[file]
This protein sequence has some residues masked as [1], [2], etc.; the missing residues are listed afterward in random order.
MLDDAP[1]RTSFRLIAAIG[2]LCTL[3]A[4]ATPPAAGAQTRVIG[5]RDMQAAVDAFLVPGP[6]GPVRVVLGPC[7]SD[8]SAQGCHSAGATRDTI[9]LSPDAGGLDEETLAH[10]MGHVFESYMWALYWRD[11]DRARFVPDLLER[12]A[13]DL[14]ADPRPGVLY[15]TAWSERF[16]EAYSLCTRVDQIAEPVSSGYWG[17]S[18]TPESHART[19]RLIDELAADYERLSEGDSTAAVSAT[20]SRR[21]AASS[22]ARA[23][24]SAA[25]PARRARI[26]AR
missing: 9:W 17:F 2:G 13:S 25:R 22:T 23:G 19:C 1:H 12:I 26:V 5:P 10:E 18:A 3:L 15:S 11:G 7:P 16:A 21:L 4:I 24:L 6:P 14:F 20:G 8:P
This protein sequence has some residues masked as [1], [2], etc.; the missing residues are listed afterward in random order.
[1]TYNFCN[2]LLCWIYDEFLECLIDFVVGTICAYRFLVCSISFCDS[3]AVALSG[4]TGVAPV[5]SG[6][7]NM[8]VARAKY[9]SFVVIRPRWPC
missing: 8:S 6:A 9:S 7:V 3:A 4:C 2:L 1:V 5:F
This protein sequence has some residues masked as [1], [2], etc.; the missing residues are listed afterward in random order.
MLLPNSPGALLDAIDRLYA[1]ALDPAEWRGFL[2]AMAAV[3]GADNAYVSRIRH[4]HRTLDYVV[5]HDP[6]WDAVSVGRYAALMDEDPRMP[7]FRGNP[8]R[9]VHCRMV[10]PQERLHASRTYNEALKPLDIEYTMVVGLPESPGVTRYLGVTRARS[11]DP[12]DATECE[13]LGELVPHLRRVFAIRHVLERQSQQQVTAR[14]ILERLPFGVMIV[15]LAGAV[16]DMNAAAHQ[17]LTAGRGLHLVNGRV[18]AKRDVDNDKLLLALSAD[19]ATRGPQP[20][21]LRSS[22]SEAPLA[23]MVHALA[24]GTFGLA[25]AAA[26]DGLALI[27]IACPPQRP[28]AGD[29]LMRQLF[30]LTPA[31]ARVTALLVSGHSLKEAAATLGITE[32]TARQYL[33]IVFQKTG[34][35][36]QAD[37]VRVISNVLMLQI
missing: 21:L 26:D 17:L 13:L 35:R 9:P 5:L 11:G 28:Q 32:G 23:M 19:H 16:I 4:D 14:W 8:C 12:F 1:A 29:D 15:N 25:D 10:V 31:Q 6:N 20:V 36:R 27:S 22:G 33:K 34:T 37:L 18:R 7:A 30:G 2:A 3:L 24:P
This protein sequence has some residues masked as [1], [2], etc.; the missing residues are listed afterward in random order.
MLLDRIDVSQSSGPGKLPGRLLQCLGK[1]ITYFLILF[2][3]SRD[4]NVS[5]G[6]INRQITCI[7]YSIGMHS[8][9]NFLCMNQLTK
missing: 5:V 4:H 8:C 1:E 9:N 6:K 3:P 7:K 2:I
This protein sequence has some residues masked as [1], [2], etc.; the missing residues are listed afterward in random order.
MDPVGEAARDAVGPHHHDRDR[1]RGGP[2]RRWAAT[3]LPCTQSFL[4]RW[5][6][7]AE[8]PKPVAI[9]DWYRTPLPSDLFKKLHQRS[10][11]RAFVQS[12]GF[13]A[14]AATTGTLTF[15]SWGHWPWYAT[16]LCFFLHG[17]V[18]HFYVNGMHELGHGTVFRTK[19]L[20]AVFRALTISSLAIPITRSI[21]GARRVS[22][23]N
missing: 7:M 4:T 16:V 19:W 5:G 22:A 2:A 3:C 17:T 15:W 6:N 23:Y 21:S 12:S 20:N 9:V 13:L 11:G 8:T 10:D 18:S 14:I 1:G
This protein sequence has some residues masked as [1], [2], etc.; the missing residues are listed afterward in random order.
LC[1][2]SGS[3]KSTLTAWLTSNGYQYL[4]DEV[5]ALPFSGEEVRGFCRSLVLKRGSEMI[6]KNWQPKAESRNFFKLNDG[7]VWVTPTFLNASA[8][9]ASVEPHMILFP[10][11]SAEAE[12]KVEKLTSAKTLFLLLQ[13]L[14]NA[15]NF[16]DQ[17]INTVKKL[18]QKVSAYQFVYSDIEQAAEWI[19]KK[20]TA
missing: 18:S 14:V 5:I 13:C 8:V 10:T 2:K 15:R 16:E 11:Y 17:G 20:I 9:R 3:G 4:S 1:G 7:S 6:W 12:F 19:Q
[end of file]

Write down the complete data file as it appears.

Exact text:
This protein sequence has some residues masked as [1], [2], etc.; the missing residues are listed afterward in random order.
MLDDAP[1]RTSFRLIAAIG[2]LCTL[3]A[4]ATPPAAGAQTRVIG[5]RDMQAAVDAFLVPGP[6]GPVRVVLGPC[7]SD[8]SAQGCHSAGATRDTI[9]LSPDAGGLDEETLAH[10]MGHVFESYMWALYWRD[11]DRARFVPDLLER[12]A[13]DL[14]ADPRPGVLY[15]TAWSERF[16]EAYSLCTRVDQIAEPVSSGYWG[17]S[18]TPESHART[19]RLIDELAADYERLSEGDSTAAVSAT[20]SRR[21]AASS[22]ARA[23][24]SAA[25]PARRARI[26]AR
missing: 9:W 17:F 2:G 13:S 25:R 22:T 23:G 19:C 1:H 12:I 26:V 5:P 10:E 18:A 3:L 15:S 11:G 7:P 16:A 21:L 4:I 24:L 6:P 14:F 20:G 8:P
This protein sequence has some residues masked as [1], [2], etc.; the missing residues are listed afterward in random order.
[1]TYNFCN[2]LLCWIYDEFLECLIDFVVGTICAYRFLVCSISFCDS[3]AVALSG[4]TGVAPV[5]SG[6][7]NM[8]VARAKY[9]SFVVIRPRWPC
missing: 8:S 6:A 9:S 7:V 3:A 4:C 2:L 1:V 5:F
This protein sequence has some residues masked as [1], [2], etc.; the missing residues are listed afterward in random order.
MLLPNSPGALLDAIDRLYA[1]ALDPAEWRGFL[2]AMAAV[3]GADNAYVSRIRH[4]HRTLDYVV[5]HDP[6]WDAVSVGRYAALMDEDPRMP[7]FRGNP[8]R[9]VHCRMV[10]PQERLHASRTYNEALKPLDIEYTMVVGLPESPGVTRYLGVTRARS[11]DP[12]DATECE[13]LGELVPHLRRVFAIRHVLERQSQQQVTAR[14]ILERLPFGVMIV[15]LAGAV[16]DMNAAAHQ[17]LTAGRGLHLVNGRV[18]AKRDVDNDKLLLALSAD[19]ATRGPQP[20][21]LRSS[22]SEAPLA[23]MVHALA[24]GTFGLA[25]AAA[26]DGLALI[27]IACPPQRP[28]AGD[29]LMRQLF[30]LTPA[31]ARVTALLVSGHSLKEAAATLGITE[32]TARQYL[33]IVFQKTG[34][35][36]QAD[37]VRVISNVLMLQI
missing: 21:L 26:D 17:L 13:L 35:R 9:P 5:L 11:G 28:Q 32:G 23:M 19:H 16:I 4:D 14:W 8:C 12:F 1:A 29:D 15:N 25:D 10:V 31:Q 6:N 20:V 36:R 27:S 22:G 33:K 34:T 37:L 18:R 7:A 30:G 2:A 3:L 24:P
This protein sequence has some residues masked as [1], [2], etc.; the missing residues are listed afterward in random order.
MLLDRIDVSQSSGPGKLPGRLLQCLGK[1]ITYFLILF[2][3]SRD[4]NVS[5]G[6]INRQITCI[7]YSIGMHS[8][9]NFLCMNQLTK
missing: 5:V 4:H 8:C 1:E 9:N 6:K 3:P 7:K 2:I
This protein sequence has some residues masked as [1], [2], etc.; the missing residues are listed afterward in random order.
MDPVGEAARDAVGPHHHDRDR[1]RGGP[2]RRWAAT[3]LPCTQSFL[4]RW[5][6][7]AE[8]PKPVAI[9]DWYRTPLPSDLFKKLHQRS[10][11]RAFVQS[12]GF[13]A[14]AATTGTLTF[15]SWGHWPWYAT[16]LCFFLHG[17]V[18]HFYVNGMHELGHGTVFRTK[19]L[20]AVFRALTISSLAIPITRSI[21]GARRVS[22][23]N
missing: 7:M 4:T 16:V 19:W 5:G 22:A 2:A 3:C 17:T 15:W 6:N 23:Y 21:S 12:S 20:N 9:V 13:L 11:G 8:T 10:D 18:S 14:I 1:G
This protein sequence has some residues masked as [1], [2], etc.; the missing residues are listed afterward in random order.
LC[1][2]SGS[3]KSTLTAWLTSNGYQYL[4]DEV[5]ALPFSGEEVRGFCRSLVLKRGSEMI[6]KNWQPKAESRNFFKLNDG[7]VWVTPTFLNASA[8][9]ASVEPHMILFP[10][11]SAEAE[12]KVEKLTSAKTLFLLLQ[13]L[14]NA[15]NF[16]DQ[17]INTVKKL[18]QKVSAYQFVYSDIEQAAEWI[19]KK[20]TA
missing: 18:S 14:V 5:I 13:C 8:V 10:T 2:K 15:R 16:E 11:Y 17:G 20:I 9:R 3:G 4:S 1:G 7:S 6:W 12:F 19:Q